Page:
I love nights. I love the shroud of silence and contemplation nights throw on my mind. There is an involuntary stillness that enters my heart, as I find nature tucking in for the day despite human beings’ frenzied activity around them. Crows start turning to their nests at the stroke of sunset, trees fold up for the day and draw their leaves tighter around themselves like shawls, self respecting insects (unlike mosquitoes) disappear for the day. A while later children’s eyelids start getting heavier despite the TV and homework. As the night bleeds and spreads its black fingers over lamp shades, the mist of sleep overpowers thoughtful minds and restless hearts. It is time to draw the curtains, not just on the day but on the rerun of events of the day in our minds. Nights are for rejuvenation, reconsideration and revival. In simpler terms, when the moon appears at your window it is time to hibernate, shut down or do an Alt+Ctrl+del.
For me, the beauty of nights has much to do with the color black- the hue of absorption, mystery, seduction and death. As I look up at the fickle moon bobbing like a ball on the dark November sky with stars flitting around like fire flies I wonder which ignoramus labeled nights as the hour of the demons. What can match the cool beauty, subtle fragrance and deep sexuality of the night? Mornings and noon explode with activity and shake you up for necessary and unnecessary actions. The nature of light is such. It demands movement. Aristotle hypothesized on the nature of light as “a disturbance in the element air”. But as light wanes and movements subside, mind and body seeks its nest and the heart searches for love. If day is a factory to feed your body, night is the spa for pampering yourself.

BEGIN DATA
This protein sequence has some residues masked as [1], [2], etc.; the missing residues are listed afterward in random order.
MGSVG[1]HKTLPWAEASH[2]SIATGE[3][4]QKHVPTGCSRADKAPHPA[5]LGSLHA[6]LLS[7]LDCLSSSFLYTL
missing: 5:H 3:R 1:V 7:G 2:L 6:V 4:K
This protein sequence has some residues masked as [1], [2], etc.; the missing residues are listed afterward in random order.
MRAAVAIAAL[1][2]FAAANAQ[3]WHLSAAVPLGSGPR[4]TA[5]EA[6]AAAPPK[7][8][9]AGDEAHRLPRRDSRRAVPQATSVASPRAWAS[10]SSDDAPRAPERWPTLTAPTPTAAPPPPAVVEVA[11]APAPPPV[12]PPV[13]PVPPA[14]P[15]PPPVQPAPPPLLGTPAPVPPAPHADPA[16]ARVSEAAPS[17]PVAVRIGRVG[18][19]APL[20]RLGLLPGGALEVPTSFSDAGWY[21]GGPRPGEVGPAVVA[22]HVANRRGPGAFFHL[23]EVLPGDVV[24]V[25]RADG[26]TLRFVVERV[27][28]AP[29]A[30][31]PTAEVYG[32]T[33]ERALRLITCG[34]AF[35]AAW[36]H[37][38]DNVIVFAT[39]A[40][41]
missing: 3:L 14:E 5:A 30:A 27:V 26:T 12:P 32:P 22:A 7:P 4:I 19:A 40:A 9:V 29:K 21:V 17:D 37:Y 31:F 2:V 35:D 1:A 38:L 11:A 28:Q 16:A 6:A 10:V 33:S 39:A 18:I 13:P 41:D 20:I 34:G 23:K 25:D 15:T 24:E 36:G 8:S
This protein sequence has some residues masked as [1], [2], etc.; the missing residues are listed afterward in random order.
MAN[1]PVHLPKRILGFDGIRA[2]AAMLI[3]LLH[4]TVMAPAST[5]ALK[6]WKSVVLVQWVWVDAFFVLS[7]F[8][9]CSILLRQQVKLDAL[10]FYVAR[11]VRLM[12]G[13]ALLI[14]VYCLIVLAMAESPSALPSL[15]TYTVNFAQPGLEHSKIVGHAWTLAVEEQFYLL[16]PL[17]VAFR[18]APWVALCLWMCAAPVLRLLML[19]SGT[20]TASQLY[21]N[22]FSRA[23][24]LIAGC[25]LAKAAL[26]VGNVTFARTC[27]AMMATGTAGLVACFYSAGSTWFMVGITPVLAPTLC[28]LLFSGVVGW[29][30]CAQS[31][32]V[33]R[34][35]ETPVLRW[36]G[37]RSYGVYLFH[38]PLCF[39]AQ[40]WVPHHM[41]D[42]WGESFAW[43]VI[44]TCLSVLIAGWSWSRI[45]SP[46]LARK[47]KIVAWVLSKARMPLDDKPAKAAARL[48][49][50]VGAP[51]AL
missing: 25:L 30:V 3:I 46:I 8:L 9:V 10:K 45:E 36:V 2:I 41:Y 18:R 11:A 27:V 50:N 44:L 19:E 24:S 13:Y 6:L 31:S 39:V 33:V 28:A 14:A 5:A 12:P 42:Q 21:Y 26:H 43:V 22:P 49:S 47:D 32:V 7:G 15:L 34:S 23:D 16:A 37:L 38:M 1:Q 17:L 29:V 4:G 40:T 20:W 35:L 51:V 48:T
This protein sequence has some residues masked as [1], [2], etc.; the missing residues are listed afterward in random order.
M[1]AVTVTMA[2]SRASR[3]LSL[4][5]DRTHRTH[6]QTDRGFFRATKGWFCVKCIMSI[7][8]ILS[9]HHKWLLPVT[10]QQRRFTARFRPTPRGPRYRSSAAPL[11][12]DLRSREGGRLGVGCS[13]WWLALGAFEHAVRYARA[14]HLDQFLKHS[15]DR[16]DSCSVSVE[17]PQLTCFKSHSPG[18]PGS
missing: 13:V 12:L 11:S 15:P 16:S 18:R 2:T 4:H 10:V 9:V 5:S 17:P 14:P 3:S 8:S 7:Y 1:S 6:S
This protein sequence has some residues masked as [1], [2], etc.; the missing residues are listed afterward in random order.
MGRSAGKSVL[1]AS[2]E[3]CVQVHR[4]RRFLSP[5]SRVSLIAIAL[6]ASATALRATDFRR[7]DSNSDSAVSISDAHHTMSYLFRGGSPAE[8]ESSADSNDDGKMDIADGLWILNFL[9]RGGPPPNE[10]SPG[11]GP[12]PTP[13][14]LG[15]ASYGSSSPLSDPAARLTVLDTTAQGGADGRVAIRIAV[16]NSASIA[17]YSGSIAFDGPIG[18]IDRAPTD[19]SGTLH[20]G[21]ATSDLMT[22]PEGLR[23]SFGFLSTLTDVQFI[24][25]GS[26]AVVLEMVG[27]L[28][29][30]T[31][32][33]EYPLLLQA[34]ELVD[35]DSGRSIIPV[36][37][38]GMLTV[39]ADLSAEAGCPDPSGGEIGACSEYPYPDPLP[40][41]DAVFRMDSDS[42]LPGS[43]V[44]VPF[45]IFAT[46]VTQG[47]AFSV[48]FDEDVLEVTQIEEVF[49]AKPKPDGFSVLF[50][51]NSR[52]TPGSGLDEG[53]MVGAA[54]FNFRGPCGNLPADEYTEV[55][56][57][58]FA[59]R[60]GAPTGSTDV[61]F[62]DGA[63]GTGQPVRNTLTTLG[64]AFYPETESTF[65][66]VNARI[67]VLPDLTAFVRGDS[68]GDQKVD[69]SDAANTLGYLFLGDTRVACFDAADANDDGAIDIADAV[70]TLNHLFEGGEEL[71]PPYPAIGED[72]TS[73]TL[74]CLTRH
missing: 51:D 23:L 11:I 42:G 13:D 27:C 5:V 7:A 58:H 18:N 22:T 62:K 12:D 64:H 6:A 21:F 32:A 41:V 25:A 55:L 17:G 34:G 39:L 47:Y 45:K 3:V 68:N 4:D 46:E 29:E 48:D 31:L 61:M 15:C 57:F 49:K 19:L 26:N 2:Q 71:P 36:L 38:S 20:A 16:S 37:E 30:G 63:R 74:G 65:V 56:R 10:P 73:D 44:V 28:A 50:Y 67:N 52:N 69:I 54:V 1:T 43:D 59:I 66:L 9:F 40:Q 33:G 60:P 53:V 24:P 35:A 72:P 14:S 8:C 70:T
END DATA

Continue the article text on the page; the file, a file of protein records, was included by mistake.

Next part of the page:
When I was breaking into my teens, I used to feel a ravenous hunger in the pit of my stomach at exactly the stroke of sunset and I would gorge. Noticing my habit, my mother’s music teacher mentioned in passing, “only rakshashis eat at sunset.” What was stated intentionally to shame me out of the habit in fact had the opposite effect. I fell in love with idea of being a rakshashi and “fuelling myself for the night” at sunset, which I supposed was dawn for rakshashis. In fact as days passed I not only had “lunch” at 6 pm but also “dinner” at the stroke of midnight. Amma shaking her head would leave rasam and rice for me. At midnight, while the house was dunked in dark slumber, I would toss the food, top it with pickle and pappad shreds and go into the balcony. We lived in a Government quarter then, on the seventh floor and the dining table was in that open balcony of sorts. I would sit, not at the table but on it. As the wind whooshed through my hair, as I watched the distant city lights and supped on the delicious gruel, I used to feel an incredible high, an insatiable thirst to “create”, throughout the night. On those special nights when I wrote particularly well, I understood it as a “female night”, a Rajni, a Nisha and not just another ratri.
I heard this lovely story about Adam and his first experience of night. It is Adam’s first day of being born. He feels comfortable in light but fearfully anticipates the sun set as he would be left in dark. But as night approaches Adam sees the moon emerge with her stars, the evening flowers bloom exuding their fragrance and the creatures of the night materialize to sing their nightly songs, Adam discovers life in the dark and falls in love with night too.